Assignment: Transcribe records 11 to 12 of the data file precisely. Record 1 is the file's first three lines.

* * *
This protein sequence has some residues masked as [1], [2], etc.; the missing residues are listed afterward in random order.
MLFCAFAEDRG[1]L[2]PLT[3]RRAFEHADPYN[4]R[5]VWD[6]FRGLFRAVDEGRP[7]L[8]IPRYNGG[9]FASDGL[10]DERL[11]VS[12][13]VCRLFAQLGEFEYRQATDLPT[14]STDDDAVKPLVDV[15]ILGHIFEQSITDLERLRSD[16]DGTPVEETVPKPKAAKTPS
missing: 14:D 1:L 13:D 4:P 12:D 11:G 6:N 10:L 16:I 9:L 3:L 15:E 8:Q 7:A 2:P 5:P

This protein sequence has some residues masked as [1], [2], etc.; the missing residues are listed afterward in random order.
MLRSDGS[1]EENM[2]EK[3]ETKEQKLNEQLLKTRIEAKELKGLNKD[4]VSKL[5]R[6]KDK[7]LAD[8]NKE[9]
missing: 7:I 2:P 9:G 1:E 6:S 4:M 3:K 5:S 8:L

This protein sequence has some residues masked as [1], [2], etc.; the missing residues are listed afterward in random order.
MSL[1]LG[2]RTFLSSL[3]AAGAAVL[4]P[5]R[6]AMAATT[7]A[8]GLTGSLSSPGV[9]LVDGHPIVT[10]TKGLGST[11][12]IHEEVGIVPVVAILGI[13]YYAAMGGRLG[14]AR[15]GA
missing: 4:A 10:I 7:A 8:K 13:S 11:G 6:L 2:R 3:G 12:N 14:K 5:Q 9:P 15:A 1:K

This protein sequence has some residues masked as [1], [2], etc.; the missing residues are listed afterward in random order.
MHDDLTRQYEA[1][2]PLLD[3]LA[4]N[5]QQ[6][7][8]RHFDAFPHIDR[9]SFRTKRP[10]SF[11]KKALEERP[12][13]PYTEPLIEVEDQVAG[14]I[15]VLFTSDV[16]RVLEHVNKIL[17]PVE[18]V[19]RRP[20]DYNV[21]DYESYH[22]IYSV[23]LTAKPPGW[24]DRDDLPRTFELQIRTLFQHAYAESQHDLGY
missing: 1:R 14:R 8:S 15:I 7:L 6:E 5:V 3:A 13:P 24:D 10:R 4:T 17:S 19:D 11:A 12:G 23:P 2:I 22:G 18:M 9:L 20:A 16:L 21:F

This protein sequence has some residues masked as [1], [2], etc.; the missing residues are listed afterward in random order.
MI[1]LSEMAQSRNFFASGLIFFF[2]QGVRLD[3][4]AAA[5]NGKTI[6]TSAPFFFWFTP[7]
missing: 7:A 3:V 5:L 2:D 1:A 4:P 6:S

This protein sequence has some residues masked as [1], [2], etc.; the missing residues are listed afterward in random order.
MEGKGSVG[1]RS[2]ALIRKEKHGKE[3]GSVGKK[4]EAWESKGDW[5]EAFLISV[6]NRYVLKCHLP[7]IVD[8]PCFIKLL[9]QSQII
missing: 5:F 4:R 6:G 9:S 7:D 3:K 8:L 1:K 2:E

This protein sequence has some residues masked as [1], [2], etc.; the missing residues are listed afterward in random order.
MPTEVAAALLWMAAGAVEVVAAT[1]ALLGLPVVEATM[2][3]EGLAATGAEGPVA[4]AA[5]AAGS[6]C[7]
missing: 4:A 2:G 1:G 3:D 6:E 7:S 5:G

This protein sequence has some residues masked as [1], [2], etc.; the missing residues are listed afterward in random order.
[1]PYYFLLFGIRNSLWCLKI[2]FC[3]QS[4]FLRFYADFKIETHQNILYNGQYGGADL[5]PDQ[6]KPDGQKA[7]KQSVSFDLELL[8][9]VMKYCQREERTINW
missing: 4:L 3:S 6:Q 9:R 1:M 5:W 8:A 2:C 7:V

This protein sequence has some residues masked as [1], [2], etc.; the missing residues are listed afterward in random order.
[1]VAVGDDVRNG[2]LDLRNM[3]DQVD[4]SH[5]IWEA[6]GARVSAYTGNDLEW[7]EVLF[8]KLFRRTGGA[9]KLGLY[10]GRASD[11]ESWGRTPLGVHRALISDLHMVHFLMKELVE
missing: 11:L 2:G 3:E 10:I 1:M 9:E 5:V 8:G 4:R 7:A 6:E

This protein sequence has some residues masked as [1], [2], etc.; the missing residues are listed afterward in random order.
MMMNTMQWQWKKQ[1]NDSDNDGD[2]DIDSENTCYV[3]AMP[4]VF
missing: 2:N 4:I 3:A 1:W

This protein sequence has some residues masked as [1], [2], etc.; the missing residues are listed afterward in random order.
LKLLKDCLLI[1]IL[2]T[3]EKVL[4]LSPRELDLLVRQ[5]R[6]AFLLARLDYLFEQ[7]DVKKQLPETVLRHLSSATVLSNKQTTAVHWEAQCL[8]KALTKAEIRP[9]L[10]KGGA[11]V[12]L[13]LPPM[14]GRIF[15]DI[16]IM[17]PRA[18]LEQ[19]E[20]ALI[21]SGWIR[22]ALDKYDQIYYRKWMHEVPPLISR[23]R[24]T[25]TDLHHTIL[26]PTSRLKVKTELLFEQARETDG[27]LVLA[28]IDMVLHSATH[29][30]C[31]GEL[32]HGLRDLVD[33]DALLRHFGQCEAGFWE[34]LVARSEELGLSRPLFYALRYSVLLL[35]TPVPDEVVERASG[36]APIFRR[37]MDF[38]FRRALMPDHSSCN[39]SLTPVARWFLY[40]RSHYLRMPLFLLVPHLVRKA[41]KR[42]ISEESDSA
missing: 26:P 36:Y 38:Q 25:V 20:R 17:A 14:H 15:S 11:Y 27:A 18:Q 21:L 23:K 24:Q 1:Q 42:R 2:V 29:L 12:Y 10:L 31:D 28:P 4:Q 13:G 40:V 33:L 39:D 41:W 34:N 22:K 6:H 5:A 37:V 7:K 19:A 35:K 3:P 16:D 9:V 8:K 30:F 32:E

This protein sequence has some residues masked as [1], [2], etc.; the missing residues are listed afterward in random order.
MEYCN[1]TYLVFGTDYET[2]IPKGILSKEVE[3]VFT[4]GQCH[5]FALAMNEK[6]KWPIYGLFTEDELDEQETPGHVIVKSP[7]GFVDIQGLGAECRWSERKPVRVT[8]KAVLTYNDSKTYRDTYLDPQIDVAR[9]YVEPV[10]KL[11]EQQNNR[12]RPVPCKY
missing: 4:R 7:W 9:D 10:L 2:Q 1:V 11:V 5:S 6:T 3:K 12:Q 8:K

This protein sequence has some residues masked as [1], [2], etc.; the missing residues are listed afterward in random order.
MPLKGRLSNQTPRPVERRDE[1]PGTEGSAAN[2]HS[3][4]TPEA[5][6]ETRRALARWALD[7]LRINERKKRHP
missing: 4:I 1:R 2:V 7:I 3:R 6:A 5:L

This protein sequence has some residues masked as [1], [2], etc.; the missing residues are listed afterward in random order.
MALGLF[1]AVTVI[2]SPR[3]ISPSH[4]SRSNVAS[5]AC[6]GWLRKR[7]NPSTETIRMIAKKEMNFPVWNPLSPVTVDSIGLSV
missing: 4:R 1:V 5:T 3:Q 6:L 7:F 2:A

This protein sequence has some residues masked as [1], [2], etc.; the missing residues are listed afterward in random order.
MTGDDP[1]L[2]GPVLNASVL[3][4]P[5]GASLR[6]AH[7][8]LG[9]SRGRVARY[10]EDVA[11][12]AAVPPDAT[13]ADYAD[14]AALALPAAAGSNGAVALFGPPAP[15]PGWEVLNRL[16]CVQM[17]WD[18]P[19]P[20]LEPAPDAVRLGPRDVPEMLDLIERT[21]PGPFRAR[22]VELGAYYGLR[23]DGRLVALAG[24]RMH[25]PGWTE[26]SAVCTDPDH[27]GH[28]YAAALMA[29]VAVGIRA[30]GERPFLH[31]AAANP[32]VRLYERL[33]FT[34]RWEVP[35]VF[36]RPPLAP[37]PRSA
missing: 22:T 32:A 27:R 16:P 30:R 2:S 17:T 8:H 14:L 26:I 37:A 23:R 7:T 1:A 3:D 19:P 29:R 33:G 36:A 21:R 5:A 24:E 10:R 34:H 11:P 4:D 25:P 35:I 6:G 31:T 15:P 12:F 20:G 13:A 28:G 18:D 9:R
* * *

This protein sequence has some residues masked as [1], [2], etc.; the missing residues are listed afterward in random order.
LKLLKDCLLI[1]IL[2]T[3]EKVL[4]LSPRELDLLVRQ[5]R[6]AFLLARLDYLFEQ[7]DVKKQLPETVLRHLSSATVLSNKQTTAVHWEAQCL[8]KALTKAEIRP[9]L[10]KGGA[11]V[12]L[13]LPPM[14]GRIF[15]DI[16]IM[17]PRA[18]LEQ[19]E[20]ALI[21]SGWIR[22]ALDKYDQIYYRKWMHEVPPLISR[23]R[24]T[25]TDLHHTIL[26]PTSRLKVKTELLFEQARETDG[27]LVLA[28]IDMVLHSATH[29][30]C[31]GEL[32]HGLRDLVD[33]DALLRHFGQCEAGFWE[34]LVARSEELGLSRPLFYALRYSVLLL[35]TPVPDEVVERASG[36]APIFRR[37]MDF[38]FRRALMPDHSSCN[39]SLTPVARWFLY[40]RSHYLRMPLFLLVPHLVRKA[41]KR[42]ISEESDSA
missing: 26:P 36:Y 38:Q 25:V 20:R 17:A 14:H 15:S 11:Y 27:A 18:Q 21:L 23:K 24:Q 1:Q 42:R 2:V 29:L 12:Y 10:L 31:D 28:P 4:Q 13:G 40:V 33:L 39:D 41:W 34:N 22:K 6:H 5:A 37:V 7:K 19:A 35:K 3:P 16:D 9:V 8:K 30:F 32:E

This protein sequence has some residues masked as [1], [2], etc.; the missing residues are listed afterward in random order.
MEYCN[1]TYLVFGTDYET[2]IPKGILSKEVE[3]VFT[4]GQCH[5]FALAMNEK[6]KWPIYGLFTEDELDEQETPGHVIVKSP[7]GFVDIQGLGAECRWSERKPVRVT[8]KAVLTYNDSKTYRDTYLDPQIDVAR[9]YVEPV[10]KL[11]EQQNNR[12]RPVPCKY
missing: 4:R 7:W 9:D 10:L 2:Q 1:V 11:V 5:S 6:T 3:K 12:Q 8:K